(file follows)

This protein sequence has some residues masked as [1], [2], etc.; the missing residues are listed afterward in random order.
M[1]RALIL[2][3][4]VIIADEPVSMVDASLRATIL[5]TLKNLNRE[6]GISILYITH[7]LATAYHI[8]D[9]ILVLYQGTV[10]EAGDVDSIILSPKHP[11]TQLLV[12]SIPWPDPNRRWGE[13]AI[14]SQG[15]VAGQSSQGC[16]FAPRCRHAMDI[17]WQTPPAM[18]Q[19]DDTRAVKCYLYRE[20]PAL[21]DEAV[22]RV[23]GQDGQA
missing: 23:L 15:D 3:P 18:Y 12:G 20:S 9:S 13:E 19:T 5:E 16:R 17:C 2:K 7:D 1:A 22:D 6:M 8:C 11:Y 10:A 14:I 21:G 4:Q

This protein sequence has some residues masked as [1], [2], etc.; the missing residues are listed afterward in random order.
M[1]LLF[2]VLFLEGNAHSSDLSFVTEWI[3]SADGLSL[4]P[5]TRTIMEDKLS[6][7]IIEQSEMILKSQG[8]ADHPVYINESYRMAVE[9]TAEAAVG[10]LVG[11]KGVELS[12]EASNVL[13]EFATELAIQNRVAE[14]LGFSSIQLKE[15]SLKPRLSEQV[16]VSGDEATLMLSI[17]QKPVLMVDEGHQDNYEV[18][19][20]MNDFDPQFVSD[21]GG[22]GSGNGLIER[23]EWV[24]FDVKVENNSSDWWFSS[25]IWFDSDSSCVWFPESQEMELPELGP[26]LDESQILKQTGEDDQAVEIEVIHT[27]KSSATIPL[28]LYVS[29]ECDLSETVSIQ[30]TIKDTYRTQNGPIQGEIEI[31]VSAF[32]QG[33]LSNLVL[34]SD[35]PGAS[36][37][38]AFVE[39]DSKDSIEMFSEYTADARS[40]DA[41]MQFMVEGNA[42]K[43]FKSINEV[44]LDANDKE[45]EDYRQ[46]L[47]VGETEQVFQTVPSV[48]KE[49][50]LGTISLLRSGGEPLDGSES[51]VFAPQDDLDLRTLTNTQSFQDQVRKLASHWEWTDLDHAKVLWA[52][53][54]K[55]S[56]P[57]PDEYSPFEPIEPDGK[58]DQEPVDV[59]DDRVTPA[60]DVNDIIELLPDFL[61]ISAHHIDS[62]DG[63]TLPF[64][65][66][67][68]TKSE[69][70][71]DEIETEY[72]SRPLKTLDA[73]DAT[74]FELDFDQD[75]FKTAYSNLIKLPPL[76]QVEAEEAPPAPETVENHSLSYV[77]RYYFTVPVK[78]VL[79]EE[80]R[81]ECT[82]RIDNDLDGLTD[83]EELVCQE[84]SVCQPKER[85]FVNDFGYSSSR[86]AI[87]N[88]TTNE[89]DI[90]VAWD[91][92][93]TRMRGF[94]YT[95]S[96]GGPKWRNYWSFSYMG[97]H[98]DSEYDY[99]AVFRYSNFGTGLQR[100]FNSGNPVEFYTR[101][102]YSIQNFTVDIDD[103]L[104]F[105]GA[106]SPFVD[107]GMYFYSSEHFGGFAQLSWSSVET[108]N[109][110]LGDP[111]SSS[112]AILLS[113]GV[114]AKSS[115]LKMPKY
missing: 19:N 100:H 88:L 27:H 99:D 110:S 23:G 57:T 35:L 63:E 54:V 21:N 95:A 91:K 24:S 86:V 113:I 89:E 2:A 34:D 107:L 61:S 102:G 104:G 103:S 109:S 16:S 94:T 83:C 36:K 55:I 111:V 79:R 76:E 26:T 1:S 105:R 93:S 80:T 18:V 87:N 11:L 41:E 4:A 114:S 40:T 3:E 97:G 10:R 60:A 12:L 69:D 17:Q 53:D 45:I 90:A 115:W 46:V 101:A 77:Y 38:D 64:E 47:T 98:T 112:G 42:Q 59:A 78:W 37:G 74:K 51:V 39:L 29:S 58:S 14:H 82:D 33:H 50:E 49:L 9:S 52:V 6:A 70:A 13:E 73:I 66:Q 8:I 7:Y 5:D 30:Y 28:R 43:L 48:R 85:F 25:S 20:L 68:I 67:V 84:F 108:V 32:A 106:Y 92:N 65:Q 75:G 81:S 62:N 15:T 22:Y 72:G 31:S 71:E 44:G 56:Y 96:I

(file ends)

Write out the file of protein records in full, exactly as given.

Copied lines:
This protein sequence has some residues masked as [1], [2], etc.; the missing residues are listed afterward in random order.
M[1]RALIL[2][3][4]VIIADEPVSMVDASLRATIL[5]TLKNLNRE[6]GISILYITH[7]LATAYHI[8]D[9]ILVLYQGTV[10]EAGDVDSIILSPKHP[11]TQLLV[12]SIPWPDPNRRWGE[13]AI[14]SQG[15]VAGQSSQGC[16]FAPRCRHAMDI[17]WQTPPAM[18]Q[19]DDTRAVKCYLYRE[20]PAL[21]DEAV[22]RV[23]GQDGQA
missing: 23:L 15:D 3:P 18:Y 12:G 20:S 9:S 13:E 19:T 5:E 16:R 17:C 2:K 7:D 1:A 22:D 6:M 8:C 11:Y 10:A 14:I 21:G 4:Q

This protein sequence has some residues masked as [1], [2], etc.; the missing residues are listed afterward in random order.
M[1]LLF[2]VLFLEGNAHSSDLSFVTEWI[3]SADGLSL[4]P[5]TRTIMEDKLS[6][7]IIEQSEMILKSQG[8]ADHPVYINESYRMAVE[9]TAEAAVG[10]LVG[11]KGVELS[12]EASNVL[13]EFATELAIQNRVAE[14]LGFSSIQLKE[15]SLKPRLSEQV[16]VSGDEATLMLSI[17]QKPVLMVDEGHQDNYEV[18][19][20]MNDFDPQFVSD[21]GG[22]GSGNGLIER[23]EWV[24]FDVKVENNSSDWWFSS[25]IWFDSDSSCVWFPESQEMELPELGP[26]LDESQILKQTGEDDQAVEIEVIHT[27]KSSATIPL[28]LYVS[29]ECDLSETVSIQ[30]TIKDTYRTQNGPIQGEIEI[31]VSAF[32]QG[33]LSNLVL[34]SD[35]PGAS[36][37][38]AFVE[39]DSKDSIEMFSEYTADARS[40]DA[41]MQFMVEGNA[42]K[43]FKSINEV[44]LDANDKE[45]EDYRQ[46]L[47]VGETEQVFQTVPSV[48]KE[49][50]LGTISLLRSGGEPLDGSES[51]VFAPQDDLDLRTLTNTQSFQDQVRKLASHWEWTDLDHAKVLWA[52][53][54]K[55]S[56]P[57]PDEYSPFEPIEPDGK[58]DQEPVDV[59]DDRVTPA[60]DVNDIIELLPDFL[61]ISAHHIDS[62]DG[63]TLPF[64][65][66][67][68]TKSE[69][70][71]DEIETEY[72]SRPLKTLDA[73]DAT[74]FELDFDQD[75]FKTAYSNLIKLPPL[76]QVEAEEAPPAPETVENHSLSYV[77]RYYFTVPVK[78]VL[79]EE[80]R[81]ECT[82]RIDNDLDGLTD[83]EELVCQE[84]SVCQPKER[85]FVNDFGYSSSR[86]AI[87]N[88]TTNE[89]DI[90]VAWD[91][92][93]TRMRGF[94]YT[95]S[96]GGPKWRNYWSFSYMG[97]H[98]DSEYDY[99]AVFRYSNFGTGLQR[100]FNSGNPVEFYTR[101][102]YSIQNFTVDIDD[103]L[104]F[105]GA[106]SPFVD[107]GMYFYSSEHFGGFAQLSWSSVET[108]N[109][110]LGDP[111]SSS[112]AILLS[113]GV[114]AKSS[115]LKMPKY
missing: 19:N 100:H 88:L 27:H 99:D 110:S 23:G 57:T 35:L 63:E 54:V 21:N 95:A 91:K 24:S 86:V 113:I 89:E 2:A 34:D 107:L 61:S 102:G 104:G 103:S 109:S 16:S 94:T 83:C 36:K 55:I 111:V 79:R 76:E 26:T 1:S 105:R 93:S 80:T 18:V 87:N 11:L 41:E 4:A 114:S 40:T 3:E 97:G 10:R 60:A 12:L 69:D 17:Q 53:D 45:I 90:A 115:W 46:V 101:A 77:Y 38:D 64:E 47:T 98:T 112:G 42:Q 59:A 78:W 37:G 74:K 51:V 39:L 29:S 58:S 14:H 82:D 33:H 50:E 49:L 9:S 52:V 6:A 70:A 13:E 73:I 66:Q 8:I 7:Y 5:D 30:Y 28:R 43:L 48:R 85:F 25:S 20:L 68:I 67:V 84:F 108:V 32:A 106:Y 92:N 65:Q 75:G 81:S 62:N 15:T 22:Y 72:G 31:S 71:E 44:G 56:Y 96:I